2.) I Just Saw a Face   (Peter Anders - Vini Poncia) - 2:11  rating: *** stars   

'I Just Saw a Face' started out sounding like a bland acoustic ballad, before suddenly taking a playful and unexpected turn into a more pop-oriented direction.  Imagine The Association and The Monkees teaming up for a couple of minutes.  One that grew on me every time I played it.  

3.) Looking Glass   (P.J. Van - D. Lomego) - 2:43    rating: ** stars      

The mid-tempo 'Looking Glass' offered up a bland slice of sunshine pop; emphasis on pop.  This one served to showcase the band's multi-part harmonies, though I'm not sure if it was simply Vic Petri being multi-tracked.  At least the chorus was catchy and there was some nice Helmer wah-wah guitar in the background.

4.) My Dream    (P. Zompa - B. Deceassar) - 2:07    rating: ** stars      

'My Dream' was a conventional, dreamy ballad that simply never kicked into gear.  Pretty and there was a touch of wah-wah guitar in the background, but this one was pretty forgettable.           

5.) I Didn't Mean To Hurt You   (Nils Salimen - Rob Crane) - 2:30   rating: *** stars

One of the more commercial songs on the album, 'I Didn't Mean To Hurt You' had a nice melody and an interesting staggered rhythm, but again never really managed to pick up much steam.  Shame, since this was one of the few performances where the lead singer showed some energy.    

6.) Good Thing Going   (Nils Salimen - Rob Crane) - 2:39    rating: ** stars   

Hum, well at least 'Good Thing Going' was short ...  Seriously the best part of the song came at the end with Salimen's pounding, lysergic keyboard and Helmer's sitar segment.  The song was tapped as a single:





- 1968's  '(We Had) A God Thing Going' b/w 'My Suzanne' (De-Lite catalog number 516-D)        







(side 2)
1.) Good Good Day   (Nils Salimen - Rob Crane) - 2:58
   rating: *** stars

Relentlessly upbeat and boppy, complete with Brian Wilson-styled vocal harmonies,' Good Good Day' sounded like a mid-1960s Beach Boys outtake.  Some folks will love this one.  Don't include me among them, though I have to admit it would not have sounded out of place on mid-1960s top-40 radio which probably explains why it was tapped as the album's second single.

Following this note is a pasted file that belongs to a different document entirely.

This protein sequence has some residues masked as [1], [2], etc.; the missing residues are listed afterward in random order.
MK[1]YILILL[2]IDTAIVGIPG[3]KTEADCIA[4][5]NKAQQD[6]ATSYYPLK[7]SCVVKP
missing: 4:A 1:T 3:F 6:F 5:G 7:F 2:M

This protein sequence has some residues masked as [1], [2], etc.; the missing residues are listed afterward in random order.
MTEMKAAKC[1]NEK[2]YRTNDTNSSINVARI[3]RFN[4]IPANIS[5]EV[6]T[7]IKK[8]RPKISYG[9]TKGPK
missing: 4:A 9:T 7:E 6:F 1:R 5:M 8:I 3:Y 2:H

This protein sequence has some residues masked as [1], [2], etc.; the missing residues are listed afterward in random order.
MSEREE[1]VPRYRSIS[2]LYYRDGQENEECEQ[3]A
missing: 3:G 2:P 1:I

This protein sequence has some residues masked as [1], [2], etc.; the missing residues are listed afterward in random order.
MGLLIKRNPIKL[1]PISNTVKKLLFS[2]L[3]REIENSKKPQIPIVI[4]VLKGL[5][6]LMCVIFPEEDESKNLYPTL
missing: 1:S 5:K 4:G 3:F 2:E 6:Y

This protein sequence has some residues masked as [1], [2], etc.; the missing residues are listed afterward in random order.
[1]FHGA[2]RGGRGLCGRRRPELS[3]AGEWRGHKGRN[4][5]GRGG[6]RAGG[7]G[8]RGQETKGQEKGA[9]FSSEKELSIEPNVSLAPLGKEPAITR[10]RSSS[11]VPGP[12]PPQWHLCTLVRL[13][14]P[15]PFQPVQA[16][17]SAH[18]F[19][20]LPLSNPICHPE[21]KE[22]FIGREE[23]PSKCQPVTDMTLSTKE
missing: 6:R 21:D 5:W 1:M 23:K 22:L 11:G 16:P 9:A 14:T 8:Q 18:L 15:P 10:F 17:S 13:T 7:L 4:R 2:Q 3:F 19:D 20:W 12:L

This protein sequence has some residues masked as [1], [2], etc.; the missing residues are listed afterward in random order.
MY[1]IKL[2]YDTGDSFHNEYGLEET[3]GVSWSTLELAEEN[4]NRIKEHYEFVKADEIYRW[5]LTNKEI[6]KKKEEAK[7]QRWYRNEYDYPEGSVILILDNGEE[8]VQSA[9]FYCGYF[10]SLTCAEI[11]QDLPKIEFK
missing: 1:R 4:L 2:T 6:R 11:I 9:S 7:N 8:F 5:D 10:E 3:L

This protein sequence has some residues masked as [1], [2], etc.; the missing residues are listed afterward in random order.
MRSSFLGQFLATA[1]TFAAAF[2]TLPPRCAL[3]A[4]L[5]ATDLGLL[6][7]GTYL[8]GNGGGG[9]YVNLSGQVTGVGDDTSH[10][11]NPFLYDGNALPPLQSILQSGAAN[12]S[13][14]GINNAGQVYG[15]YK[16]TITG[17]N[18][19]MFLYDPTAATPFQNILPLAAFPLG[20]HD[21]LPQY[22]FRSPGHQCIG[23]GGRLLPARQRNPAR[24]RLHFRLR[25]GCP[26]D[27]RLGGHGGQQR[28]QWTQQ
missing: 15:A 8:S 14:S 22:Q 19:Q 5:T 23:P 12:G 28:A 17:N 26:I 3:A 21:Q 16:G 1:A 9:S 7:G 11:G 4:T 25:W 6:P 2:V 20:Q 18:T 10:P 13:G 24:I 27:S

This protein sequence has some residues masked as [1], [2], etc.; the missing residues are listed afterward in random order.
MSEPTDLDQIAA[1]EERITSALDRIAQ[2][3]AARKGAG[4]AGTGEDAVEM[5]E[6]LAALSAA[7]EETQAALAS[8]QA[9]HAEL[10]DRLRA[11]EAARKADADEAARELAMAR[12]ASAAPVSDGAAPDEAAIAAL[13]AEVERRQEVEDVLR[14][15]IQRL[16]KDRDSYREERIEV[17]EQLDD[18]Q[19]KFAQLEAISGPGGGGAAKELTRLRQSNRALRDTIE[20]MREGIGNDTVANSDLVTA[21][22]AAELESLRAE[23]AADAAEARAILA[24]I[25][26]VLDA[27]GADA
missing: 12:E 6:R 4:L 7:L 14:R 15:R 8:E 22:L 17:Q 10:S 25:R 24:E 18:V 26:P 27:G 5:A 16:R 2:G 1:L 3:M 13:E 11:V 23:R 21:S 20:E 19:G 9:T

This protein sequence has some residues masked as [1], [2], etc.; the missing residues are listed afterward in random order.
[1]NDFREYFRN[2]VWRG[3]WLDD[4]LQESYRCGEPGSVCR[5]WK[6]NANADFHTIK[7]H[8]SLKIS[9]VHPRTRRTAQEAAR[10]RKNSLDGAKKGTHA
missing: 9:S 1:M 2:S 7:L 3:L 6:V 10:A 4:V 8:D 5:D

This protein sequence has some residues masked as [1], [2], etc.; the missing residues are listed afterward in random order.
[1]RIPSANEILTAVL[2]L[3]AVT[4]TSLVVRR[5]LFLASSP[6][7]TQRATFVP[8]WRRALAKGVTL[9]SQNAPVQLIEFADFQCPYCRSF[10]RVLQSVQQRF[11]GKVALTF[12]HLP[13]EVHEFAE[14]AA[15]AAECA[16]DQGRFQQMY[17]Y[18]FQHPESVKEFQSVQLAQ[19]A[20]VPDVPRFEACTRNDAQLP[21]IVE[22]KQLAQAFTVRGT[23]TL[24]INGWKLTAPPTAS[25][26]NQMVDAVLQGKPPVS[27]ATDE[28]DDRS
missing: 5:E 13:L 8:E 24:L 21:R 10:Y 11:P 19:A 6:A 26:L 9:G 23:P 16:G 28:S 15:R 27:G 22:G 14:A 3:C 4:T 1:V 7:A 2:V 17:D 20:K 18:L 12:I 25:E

- 1969's 'Good, Good Day' b/w' I Just Saw A Face' (De-Lite catalog number 522)






2.) That's the What Your Love Means To Me   (Nils Salimen - Rob Crane) - 3:12   rating: *** stars

A nice, but somewhat anonymous mid-tempo ballad cursed with an amazingly unemotional lead vocal (the lead singer sounded like he'd overdosed on sleeping pills)  'That's the What Your Love Means To Me' was saved by Bob Crane's cool Paul McCartney-styled bass line and some tasty Nils Salimen keyboards.  With a more energetic vocal this one could have been a massive hit.     

3.) Take My Love Forever   (Peter Anders - K. Vance) - 2:38    rating: * star  

At least to my ears 'Take My Love Forever' was the album's dullest song.  Another ballad, this one simply never kicked into gear.  Well, to be honest it did, but not until the final portion of the track when it mutated into a weird, jazzy xylophone-propelled instrumental.  

4.) Lonely River   (Nils Salimen - Rob Crane) - 3:10    rating: * star

Equally bland and depressing, 'Lonely River' sounded like an outtake from B.J. Thomas playing around with The Association.   Yech !    

5.) You Can Make It Right   (Peter Anders - Bobby Bloom) - 2:55    rating: ** stars

Yet another ballad, 'You Can Make It Right' was just plain strange; the band apparently deciding to take a stab at emulating The Bee Gees, complete to Gibbs Brothers-styled warbling vocals.  Give it an extra star just the weird entertainment factor.   



Salminen went on to start his recording outfit - Nordic Warrior Recorded Sound, working as a recording engineer/mixer on a host of soul and jazz albums.  His company has a website at: